The Online World resources handbook
                        by Odd de Presno


Items covered: 

1. Reading ASCII text on your Macintosh.
2. Dealing with .ZIP compressed files.
3. Problem: Double spacing between lines
4. The easy way out. . . .

1. Reading ASCII text on your Macintosh
One user sent in the following request:

 Odd, I have read your posting on the mailing list server at Nodak
 regarding your book in electronic form 'The Online World shareware 
 book'. I noticed that it is available via FTP in MS-DOS compressed form 
 and in ASCII form. As a Mac user who has technical difficulties in 
 transferring between formats, etc, is it possible to get a Mac MS 
 Word version? 

This is a summary of what experienced Macintosh users suggested: 

 *  ASCII files can be read by any Mac word processor.  Sometimes 
    that import process is invisible to the user... sometimes it 
    requires choosing a special box on the screen... it all depends 
    on which version is being used.  In any case... it's supposed 
    to be fairly simple. 

    Example: MS Word. You first start the MS Word program and then 
    import the text file. 

    MS Word for Windows will let you save the ASCII file that you 
    read in as a MacIntosh MS Word 4.0/5.0 file.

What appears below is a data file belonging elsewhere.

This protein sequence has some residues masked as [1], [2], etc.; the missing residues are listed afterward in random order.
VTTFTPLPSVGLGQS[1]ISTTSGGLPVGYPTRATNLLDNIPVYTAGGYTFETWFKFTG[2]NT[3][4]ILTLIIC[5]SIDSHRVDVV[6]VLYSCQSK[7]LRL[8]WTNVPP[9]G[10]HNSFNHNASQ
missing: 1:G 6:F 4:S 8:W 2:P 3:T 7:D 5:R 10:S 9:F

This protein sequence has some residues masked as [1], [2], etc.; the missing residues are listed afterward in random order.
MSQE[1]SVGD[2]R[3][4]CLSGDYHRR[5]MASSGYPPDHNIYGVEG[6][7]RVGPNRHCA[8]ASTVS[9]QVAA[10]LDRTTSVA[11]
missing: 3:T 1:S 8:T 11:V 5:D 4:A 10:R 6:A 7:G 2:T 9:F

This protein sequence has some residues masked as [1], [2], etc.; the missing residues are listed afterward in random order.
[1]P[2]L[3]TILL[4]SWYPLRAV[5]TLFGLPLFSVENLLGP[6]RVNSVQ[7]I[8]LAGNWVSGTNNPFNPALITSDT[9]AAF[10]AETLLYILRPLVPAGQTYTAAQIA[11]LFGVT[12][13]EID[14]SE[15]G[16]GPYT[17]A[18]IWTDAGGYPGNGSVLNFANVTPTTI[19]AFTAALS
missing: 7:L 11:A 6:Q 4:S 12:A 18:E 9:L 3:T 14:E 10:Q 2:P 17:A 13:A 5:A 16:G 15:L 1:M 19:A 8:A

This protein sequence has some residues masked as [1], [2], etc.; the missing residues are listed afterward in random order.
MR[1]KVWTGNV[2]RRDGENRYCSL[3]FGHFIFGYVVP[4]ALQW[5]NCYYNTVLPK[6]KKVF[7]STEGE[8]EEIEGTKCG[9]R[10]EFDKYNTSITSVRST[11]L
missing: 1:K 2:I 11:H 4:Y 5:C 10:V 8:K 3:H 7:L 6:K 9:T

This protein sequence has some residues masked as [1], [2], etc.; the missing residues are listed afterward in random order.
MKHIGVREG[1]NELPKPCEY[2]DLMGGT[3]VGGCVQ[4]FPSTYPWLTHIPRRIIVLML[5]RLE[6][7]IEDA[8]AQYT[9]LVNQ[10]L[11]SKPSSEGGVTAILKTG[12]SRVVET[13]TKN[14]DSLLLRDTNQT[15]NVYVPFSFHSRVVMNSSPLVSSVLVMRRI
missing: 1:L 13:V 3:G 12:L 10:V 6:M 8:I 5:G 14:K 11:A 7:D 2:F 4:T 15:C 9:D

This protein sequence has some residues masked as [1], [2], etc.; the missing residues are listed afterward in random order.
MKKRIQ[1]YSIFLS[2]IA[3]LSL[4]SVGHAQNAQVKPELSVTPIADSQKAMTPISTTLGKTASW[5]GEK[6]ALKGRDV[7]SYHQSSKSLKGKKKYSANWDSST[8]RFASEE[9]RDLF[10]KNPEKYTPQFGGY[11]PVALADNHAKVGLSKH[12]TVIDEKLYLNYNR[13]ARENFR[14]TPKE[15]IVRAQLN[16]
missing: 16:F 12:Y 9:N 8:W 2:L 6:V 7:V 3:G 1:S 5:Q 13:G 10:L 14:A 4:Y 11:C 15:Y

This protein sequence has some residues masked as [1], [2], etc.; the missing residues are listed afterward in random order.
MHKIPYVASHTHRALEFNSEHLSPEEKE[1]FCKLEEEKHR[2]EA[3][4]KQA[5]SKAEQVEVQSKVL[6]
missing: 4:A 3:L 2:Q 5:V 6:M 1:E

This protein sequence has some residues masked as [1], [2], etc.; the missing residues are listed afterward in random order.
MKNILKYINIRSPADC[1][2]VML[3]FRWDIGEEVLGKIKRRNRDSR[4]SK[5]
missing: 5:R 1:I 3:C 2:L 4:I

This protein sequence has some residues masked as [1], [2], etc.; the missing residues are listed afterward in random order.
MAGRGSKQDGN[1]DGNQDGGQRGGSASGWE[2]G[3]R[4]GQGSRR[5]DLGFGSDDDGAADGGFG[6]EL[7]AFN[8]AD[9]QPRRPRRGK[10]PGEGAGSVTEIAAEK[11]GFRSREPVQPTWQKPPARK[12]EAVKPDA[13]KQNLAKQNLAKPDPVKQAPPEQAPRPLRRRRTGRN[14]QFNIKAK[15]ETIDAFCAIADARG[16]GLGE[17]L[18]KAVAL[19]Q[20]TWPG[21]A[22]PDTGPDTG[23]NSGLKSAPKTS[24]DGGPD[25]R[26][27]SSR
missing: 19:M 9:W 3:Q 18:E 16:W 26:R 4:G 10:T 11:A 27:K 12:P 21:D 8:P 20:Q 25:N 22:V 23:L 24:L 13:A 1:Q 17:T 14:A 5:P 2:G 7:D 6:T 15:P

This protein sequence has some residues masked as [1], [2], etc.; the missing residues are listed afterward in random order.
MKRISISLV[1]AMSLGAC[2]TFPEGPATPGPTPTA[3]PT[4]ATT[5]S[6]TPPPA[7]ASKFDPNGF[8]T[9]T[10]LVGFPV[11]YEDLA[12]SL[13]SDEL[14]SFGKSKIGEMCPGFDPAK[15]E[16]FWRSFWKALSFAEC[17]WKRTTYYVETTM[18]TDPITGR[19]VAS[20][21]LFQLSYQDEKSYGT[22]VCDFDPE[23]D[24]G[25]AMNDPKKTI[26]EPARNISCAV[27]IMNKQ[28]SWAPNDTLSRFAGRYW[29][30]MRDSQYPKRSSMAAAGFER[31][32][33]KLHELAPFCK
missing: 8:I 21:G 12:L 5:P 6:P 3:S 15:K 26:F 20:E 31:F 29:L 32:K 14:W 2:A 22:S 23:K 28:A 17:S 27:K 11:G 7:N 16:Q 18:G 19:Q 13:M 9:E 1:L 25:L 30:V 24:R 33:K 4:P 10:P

*   You can read DOS files directly on the Macintosh with PC 
    Exchange, an Apple control panel program, readily available. 

*   A software package called MACLINK PLUS 6.0 on the MacIntosh can 
    convert many types of files MAC to IBM and vice-versa 
    (including MS Word).

*   Copy the ASCII text file to a 3 1/2" IBM diskette (in 1.4 Mg 
    sections if necessary). Use one of the new MacIntoshes with 
    a SuperDrive that reads IBM diskettes and then have MS Word for 
    MAC read the file. 

*   If you only have a MacIntosh Plus or MAC without a SuperDrive, 
    then use a MacIntosh/IBM program called LAPLINK MAC, using a 
    cable to connect the serial ports on both the MAC and IBM. This 
    program shows the MacIntosh drives as if they were IBM 
    directories on the IBM PC, then just do a simple copy of your 
    ASCII file. 

*   If this user can FTP using ASCII instead of Binary to his Mac, 
    then he should have no problems with the file.  What he'll need to 
    do is; 

    (NOTE: This is assuming they're FTPing directly to their MAC.)
    >> FTP the ASCII version using the ASCII format instead of the BINARY.
    >> Open up MS_Word and use the FILE OPEN command. 
    >> then do a SAVE AS command to save it in a Word Format.

    The only problem with this is they will probably have to do 
    some formatting to get page/margins information to line up 

*   If they use the MAC to connect to a mainframe account. They'll 
    need to do the following 

    >> FTP the ASCII Version to their mainframe account, by using the 
    >> ASCII instead of the BINARY commands. 
    >> Download the file from their Mainframe Account as an ASCII File.
    >> Open up MS_Word and use the FILE OPEN command. 
    >> then do a SAVE AS command to save it in a Word Format.

    If they need to know the difference between ASCII and BINARY 
    Commands during FTP then they will need to contact their support 
    people do get the specifics of their FTP Software. 

*  Lars H. Andersen in Iceland recommends the PlainText freeware text